[10] was the primary fill of pit [05] and was a friable dark grey organic silt with regular inclusions of vegetation. [10] also included several sherds of the Samian bowl identified in section and located in layer [11]. Whereas the ceramic remains in [11] are in very good condition (see below), the fragments recovered from pit fill [10] are not. The ceramic material has several bones accreted to it, which our osteological specialist (see Appendix Four) has identified as the phalanges from the hand of an adult human. In all cases, the bones press through the sherds and are visible on the other side. In places, the distinctive red slip covers the skeletal material. There is no evidence of burning on the bone, and as our ceramic specialist has pointed out (see Appendix Five), a vessel in such condition would not survive firing.

The ceramic sherds are clearly derived from the same vessel as that recovered from context [11] (see below), and date to sometime in the 2nd century AD. However, carbon 14 dating of the skeletal material has given a date of 850AD±25, which is contemporary with other finds from pit [05], including a broken antler comb (see Appendix Seven) and several well-preserved pieces of fabric (Appendix Eight).

[11] was a thick layer of dark grey organic silty clay extending across most of Trench 3, into which the majority of the other features were cut, including pit [12] and graves [15] and [17]. The presence of a considerable number of Romano-British finds, including the Samian bowl truncated by pit [05] and several incomplete Nene Valley Colour Slip Ware vessels gives this a very secure terminus post quem of the 2nd century AD. The Samian vessel is discussed in more detail in Appendix Five, and the contents in Appendix Six.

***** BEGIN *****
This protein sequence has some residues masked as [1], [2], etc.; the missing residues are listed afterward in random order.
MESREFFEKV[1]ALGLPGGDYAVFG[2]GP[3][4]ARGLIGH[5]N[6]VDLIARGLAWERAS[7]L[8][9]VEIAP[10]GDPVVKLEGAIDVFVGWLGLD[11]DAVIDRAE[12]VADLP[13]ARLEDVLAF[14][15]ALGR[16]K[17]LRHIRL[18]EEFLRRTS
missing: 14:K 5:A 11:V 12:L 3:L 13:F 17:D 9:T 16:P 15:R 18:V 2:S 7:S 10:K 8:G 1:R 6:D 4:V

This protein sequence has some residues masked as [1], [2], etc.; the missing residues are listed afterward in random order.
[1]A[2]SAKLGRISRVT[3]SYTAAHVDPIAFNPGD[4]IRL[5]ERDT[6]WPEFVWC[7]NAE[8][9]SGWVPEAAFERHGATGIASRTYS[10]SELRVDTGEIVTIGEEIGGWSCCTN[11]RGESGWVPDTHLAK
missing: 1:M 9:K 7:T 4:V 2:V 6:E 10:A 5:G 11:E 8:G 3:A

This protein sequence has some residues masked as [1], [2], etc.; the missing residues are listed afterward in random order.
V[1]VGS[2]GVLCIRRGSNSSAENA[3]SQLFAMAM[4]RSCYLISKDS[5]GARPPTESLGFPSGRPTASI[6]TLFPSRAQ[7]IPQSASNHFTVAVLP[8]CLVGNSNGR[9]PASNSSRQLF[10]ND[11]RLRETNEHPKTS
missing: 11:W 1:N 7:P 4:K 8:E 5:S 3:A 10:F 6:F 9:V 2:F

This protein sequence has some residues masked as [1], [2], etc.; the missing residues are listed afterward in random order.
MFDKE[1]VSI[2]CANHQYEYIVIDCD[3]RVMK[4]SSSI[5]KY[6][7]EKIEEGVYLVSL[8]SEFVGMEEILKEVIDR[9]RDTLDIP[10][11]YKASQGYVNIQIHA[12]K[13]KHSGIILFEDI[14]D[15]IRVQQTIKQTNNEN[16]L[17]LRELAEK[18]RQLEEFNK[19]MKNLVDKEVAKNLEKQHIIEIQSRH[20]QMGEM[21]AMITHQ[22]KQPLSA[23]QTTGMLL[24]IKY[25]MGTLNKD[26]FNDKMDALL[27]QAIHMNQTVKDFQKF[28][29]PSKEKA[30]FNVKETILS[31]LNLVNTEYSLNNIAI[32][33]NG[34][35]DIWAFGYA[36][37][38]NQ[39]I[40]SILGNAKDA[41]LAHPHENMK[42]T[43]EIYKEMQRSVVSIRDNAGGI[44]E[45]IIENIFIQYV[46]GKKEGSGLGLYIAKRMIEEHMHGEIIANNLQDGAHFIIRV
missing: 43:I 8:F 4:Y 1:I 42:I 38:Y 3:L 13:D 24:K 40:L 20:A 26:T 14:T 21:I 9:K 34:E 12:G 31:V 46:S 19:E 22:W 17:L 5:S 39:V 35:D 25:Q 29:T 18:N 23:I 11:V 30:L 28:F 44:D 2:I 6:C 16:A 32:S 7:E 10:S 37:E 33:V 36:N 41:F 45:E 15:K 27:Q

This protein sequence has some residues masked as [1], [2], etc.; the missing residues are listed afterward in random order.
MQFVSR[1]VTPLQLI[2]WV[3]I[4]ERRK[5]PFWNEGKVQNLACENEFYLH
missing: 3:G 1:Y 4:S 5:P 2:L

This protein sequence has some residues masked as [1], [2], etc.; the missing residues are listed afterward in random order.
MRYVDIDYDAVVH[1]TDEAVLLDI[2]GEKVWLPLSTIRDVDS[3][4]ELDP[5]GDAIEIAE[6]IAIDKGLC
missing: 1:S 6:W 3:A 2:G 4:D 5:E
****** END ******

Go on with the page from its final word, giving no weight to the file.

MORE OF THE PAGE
The high level of organic preservation has led to the recovery of vegetable material, which has survived to such a degree that examination in the field allowed initial species identification, including hyssop, fennel, and wormwood. All were found in bunches tied together with some form of nettle string, and all had been placed in a circular arrangement around the Samian bowl. It must be assumed that when the vessel was truncated, any herbs placed on the western side were lost.

Cut [12] was a pit located in Trench 3, and to the west of pit [05]. In contrast to pit [05], pit [12] was very shallow in depth (150mm), just deep enough to take the contents. The edges were uneven, with several irregular shovel scoops at the base. Pit [12] contained a single fill [13].